What do you do when you’re tired of being a legendary hero and want to put all of the stuff you screwed up behind you? Fake your death and become a sad, pathetic innkeeper, of course!
This is the framework of Patrick Rothfuss’s The Kingkiller Chronicle. It follows Kvothe, the legendary hero referenced above, as he retells the story of his life to a chronicler (called the Chronicler, in this non-chronological collection of karmic comeuppance) in his sad backwater inn. With the threat of many dark and spooky things on the horizon, we get to hear how Kvothe grew from a brilliant trouper’s son into the stuff of legends.
In my opinion, this series is a must-read for any self-respecting fantasy fan. It draws from many fantasy wells, but manages not to feel tired or overdone. Everything magical feels surprisingly believable—it’s not at all like the flailing about of powerful magicks that passes for wizardry in D&D. Thanks to Rothfuss’s brilliant web of in-world jokes and allusions, the world feels incredibly real and vibrant.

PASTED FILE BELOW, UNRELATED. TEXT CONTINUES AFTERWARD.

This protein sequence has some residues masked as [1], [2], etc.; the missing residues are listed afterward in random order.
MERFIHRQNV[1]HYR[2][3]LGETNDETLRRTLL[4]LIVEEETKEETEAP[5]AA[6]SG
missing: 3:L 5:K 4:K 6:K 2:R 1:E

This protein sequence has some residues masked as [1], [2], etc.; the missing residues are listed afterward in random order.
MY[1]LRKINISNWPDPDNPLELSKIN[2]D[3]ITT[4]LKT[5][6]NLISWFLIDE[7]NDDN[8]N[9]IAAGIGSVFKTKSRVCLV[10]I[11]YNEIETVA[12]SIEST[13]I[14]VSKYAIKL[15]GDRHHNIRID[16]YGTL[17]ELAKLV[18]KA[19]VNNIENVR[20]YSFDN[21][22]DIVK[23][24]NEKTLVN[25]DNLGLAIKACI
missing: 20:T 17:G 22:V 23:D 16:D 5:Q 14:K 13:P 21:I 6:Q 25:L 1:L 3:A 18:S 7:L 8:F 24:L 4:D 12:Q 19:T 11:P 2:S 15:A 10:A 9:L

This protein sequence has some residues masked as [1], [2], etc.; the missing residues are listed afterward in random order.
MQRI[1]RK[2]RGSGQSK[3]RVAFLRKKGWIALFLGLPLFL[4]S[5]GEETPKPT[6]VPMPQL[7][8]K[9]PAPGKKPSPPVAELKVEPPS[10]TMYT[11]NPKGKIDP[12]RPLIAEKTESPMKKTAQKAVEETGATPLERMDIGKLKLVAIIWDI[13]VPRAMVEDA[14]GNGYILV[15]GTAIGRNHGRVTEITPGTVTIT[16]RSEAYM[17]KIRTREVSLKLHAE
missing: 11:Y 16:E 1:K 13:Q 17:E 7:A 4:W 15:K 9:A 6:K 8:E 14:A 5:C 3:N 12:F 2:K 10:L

Besides being a marvel of worldbuilding, the Kingkiller Chronicle tells an incredible story. The tale never skips a beat, pulling you along until you realize that you’ve accidentally skipped a few meals. I’ve rarely seen a more compelling cast of characters or a more natural narrative. It was a refreshing break from the sometimes dry (don’t tell my professors) books I have to read for my English degree.
One thing to be warned about, however, is the length. Two of the three books are out as of right now (Name of the Wind and Wise Man’s Fear), but they’re not the kind of story you can fly through in a day or two. Despite the fact that they’re easy to read and fast-paced, this series is a serious time investment. If you’re struggling to stay on top of everything, you might want to put this one on your waitlist. If, however, you have one or two solid weekends you can set aside, you should most definitely give this tale a go. I can promise you won’t regret it.